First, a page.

WASHINGTON — In the Virginia suburb of McLean, where the local diner is a C.I.A. breakfast hangout, Gen. Michael V. Hayden, who ran the agency for George W. Bush, is playing career counselor these days. With President-elect Donald J. Trump attacking the intelligence community, the general says his “old tribe’’ is feeling “a special angst.”
In free-spirited Takoma Park, Md., a “nuclear-free zone” since 1983, a left-wing resistance movement is taking shape. Nadine Bloch, an activist and artist, is running pre-inaugural training on nonviolent protest — complete with mock police officers wielding rolled up newspapers as batons.
And here in the District of Columbia, where 91 percent of voters cast their ballots for Hillary Clinton, “full-scale panic” is setting in, said John Feehery, a Republican strategist and Trump enthusiast. Leslie Harris, a liberal Democratic lawyer, uses war imagery: “I feel like my city is about to be invaded.”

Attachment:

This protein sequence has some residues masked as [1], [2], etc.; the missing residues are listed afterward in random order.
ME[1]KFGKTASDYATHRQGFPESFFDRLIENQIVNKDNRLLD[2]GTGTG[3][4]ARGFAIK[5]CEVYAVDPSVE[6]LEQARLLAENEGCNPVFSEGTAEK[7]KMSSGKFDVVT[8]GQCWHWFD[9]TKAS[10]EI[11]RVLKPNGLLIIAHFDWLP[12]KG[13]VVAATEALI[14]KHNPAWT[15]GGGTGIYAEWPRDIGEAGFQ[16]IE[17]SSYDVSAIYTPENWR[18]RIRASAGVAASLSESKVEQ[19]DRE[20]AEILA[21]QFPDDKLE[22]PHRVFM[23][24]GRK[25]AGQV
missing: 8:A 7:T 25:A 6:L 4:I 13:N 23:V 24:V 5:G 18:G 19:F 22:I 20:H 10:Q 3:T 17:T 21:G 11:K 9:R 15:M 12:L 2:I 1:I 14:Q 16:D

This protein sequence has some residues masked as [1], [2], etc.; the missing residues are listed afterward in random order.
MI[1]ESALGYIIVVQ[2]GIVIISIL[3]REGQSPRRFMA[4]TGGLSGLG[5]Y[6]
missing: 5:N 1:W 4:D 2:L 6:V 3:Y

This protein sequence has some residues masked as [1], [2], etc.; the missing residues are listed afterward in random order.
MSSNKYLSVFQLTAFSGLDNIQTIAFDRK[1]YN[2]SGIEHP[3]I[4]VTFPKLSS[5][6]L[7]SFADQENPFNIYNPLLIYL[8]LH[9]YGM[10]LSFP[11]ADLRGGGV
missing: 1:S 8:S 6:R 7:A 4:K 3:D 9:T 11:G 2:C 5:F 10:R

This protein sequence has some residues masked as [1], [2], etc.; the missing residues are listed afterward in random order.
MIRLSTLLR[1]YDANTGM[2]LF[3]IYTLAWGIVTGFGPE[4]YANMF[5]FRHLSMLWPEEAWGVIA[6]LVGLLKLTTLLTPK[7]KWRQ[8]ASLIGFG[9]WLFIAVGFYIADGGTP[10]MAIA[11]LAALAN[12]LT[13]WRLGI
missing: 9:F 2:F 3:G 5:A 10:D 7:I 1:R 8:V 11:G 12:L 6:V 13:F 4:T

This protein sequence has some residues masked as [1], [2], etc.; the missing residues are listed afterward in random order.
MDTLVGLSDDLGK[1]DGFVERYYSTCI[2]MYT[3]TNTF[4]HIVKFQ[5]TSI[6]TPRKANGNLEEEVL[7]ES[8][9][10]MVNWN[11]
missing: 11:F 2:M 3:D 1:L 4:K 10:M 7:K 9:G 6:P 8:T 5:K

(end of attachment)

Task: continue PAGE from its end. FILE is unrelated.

Washington has always been a chameleon of a city, accustomed to remaking itself when the White House changes hands. But as Mr. Trump’s inaugural draws near, in a nation so deeply divided that it seems the political middle has entirely disappeared, perhaps no place in America feels as unsteady and on edge as the capital, which Mr. Trump calls “the swamp.”
Read more here.
Trump: It’s Time To Drain The Swamp In Washington, D.C – Five-Point Plan For Ethics Reform
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